• Heavy Workloads: No matter the industry in which you work, employers typically seek to get the most out of their employees. Unfilled job vacancies, employee illnesses or overall economic pressures may require individuals to work twice or three times as hard under such conditions. For the most part, employees can deal with this on a short-term basis; however, if the high work levels continue for extended periods of time, it can result in employees experiencing depression and anxiety, problems sleeping and poor job performance. Certain companies may also set unreasonably high expectations or goals for their workers, which can result in feelings of inadequacy and stress over their own specific accomplishments.
    • Shift Work: As our Lancaster job accident lawyer recently discussed, working various shifts can have a number of physical and mental effects on individuals. Working various hours that differ from most other workers can also be quite frustrating, as night workers may become psychologically stressed as a result of missing important social events or crucial family functions.
    • On-the-Job Bullying and Harassment: Children are not the only people who are subjected to bullies and harassing behavior. Adult employees often face these challenges in the workplace too. Some workers experience bullying from their supervisors, bosses and/or co-workers such that it leads to psychological injuries in the worker. Bullying can take several forms, including physical, psychological, social and verbal. Sexual harassment can also be a major issue for employees, particularly if the harassment is done by a supervisor or employer. Unfortunately, many workers become afraid to report such harassment, as they fear losing their jobs. So they suffer alone in silence.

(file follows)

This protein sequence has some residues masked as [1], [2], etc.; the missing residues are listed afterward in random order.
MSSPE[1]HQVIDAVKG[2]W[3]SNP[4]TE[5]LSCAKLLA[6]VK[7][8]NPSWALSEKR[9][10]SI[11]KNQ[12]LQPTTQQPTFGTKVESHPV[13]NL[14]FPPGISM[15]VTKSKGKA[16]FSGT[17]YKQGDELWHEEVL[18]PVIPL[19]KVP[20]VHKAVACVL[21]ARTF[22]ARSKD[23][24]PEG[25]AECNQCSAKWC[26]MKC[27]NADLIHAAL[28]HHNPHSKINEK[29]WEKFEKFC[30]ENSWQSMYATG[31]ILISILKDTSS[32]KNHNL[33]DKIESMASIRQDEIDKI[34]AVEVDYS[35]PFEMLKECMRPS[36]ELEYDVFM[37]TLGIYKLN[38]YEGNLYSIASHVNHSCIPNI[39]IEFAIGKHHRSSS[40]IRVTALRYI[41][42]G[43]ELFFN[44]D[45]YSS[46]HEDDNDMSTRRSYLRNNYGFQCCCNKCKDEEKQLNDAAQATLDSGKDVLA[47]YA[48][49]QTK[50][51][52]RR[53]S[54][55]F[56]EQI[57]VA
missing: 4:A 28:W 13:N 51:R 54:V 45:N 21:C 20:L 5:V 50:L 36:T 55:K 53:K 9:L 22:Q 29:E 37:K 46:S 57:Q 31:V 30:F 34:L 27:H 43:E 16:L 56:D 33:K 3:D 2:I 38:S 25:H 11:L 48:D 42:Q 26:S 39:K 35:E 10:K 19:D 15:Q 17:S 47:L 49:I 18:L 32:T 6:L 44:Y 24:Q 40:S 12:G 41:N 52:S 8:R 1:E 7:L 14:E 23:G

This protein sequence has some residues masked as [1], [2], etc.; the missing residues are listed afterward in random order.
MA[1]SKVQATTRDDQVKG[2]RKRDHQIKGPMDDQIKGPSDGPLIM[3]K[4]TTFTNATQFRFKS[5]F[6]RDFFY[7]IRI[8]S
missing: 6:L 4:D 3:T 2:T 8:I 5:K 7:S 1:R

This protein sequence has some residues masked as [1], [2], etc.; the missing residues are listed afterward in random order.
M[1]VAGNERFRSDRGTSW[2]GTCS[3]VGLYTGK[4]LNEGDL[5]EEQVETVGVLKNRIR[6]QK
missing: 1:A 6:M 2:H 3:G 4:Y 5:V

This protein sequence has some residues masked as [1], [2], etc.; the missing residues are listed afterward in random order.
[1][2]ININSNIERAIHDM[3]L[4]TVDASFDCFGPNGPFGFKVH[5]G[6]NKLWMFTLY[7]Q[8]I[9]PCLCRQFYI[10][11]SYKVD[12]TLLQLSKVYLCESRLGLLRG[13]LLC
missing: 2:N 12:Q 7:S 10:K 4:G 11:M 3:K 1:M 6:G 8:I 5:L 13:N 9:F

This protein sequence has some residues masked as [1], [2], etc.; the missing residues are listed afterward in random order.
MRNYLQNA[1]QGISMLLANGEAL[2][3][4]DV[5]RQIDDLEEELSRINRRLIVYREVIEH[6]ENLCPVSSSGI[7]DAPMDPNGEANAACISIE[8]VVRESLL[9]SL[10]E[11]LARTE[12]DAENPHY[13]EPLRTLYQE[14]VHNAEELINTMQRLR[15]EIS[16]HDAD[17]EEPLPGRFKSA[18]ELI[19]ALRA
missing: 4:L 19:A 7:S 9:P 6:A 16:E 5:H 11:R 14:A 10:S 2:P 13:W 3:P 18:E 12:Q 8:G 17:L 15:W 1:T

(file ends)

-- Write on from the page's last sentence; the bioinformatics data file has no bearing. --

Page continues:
• Customer Service Positions: Undoubtedly, any worker who has to deal with customers on a regular basis is quite aware of how providing quality customer service can be a stressful job. After all, interactions with difficult and angry customers is all part of the job, right? It is important for such workers to be aware that they can still experience stress, even after a mad customer finally calms down and leaves the situation. Additionally, it is not uncommon for workers to maintain certain stress levels long after an angry customer has left. Employees may have extended concerns over what may happen if the person returns or if they have to deal with another similar situation.

    Filing a Mental Injury Claim – Get Help From Our Lancaster Job Accident Lawyer

    If you would like to file a mental injury claim, you are encouraged to speak to our Lancaster job accident lawyer. You should be aware that unless you have a physical injury that directly led to your mental injury, you will be required to demonstrate that your stress resulted from what’s known as an “abnormal working condition.” This may be hard to prove on your own, but if you contact our office, we will review your specific situation and work environment to determine your best course of action.